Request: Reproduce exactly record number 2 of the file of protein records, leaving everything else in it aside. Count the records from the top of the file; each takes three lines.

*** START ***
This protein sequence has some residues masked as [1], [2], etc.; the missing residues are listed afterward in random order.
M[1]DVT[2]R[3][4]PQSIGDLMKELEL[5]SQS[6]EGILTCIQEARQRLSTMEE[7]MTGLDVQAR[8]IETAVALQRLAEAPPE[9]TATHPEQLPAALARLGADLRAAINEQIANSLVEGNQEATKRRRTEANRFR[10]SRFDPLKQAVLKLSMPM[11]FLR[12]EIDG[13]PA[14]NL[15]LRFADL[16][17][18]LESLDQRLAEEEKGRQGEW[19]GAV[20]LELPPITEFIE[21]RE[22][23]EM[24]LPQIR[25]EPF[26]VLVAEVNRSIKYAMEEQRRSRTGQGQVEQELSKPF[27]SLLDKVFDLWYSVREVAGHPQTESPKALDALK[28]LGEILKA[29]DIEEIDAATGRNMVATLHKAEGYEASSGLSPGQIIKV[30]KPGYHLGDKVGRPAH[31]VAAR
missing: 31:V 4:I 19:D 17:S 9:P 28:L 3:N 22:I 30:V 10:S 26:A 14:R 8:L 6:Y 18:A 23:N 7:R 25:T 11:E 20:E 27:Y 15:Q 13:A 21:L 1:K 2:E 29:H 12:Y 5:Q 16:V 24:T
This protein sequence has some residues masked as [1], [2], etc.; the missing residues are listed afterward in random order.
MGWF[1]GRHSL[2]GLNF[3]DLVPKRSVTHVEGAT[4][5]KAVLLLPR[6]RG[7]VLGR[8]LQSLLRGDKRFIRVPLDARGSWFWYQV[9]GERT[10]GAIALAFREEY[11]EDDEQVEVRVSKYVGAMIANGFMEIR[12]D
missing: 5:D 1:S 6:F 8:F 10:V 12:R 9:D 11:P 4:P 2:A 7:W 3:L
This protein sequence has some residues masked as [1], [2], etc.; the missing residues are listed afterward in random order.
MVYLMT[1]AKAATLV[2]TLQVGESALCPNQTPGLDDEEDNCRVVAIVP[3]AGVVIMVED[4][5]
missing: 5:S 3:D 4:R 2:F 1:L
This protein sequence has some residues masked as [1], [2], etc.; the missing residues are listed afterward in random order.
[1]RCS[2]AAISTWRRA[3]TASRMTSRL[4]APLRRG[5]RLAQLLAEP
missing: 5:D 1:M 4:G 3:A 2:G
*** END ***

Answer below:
This protein sequence has some residues masked as [1], [2], etc.; the missing residues are listed afterward in random order.
MGWF[1]GRHSL[2]GLNF[3]DLVPKRSVTHVEGAT[4][5]KAVLLLPR[6]RG[7]VLGR[8]LQSLLRGDKRFIRVPLDARGSWFWYQV[9]GERT[10]GAIALAFREEY[11]EDDEQVEVRVSKYVGAMIANGFMEIR[12]D
missing: 5:D 1:S 6:F 8:F 10:V 12:R 9:D 11:P 4:P 2:A 7:W 3:L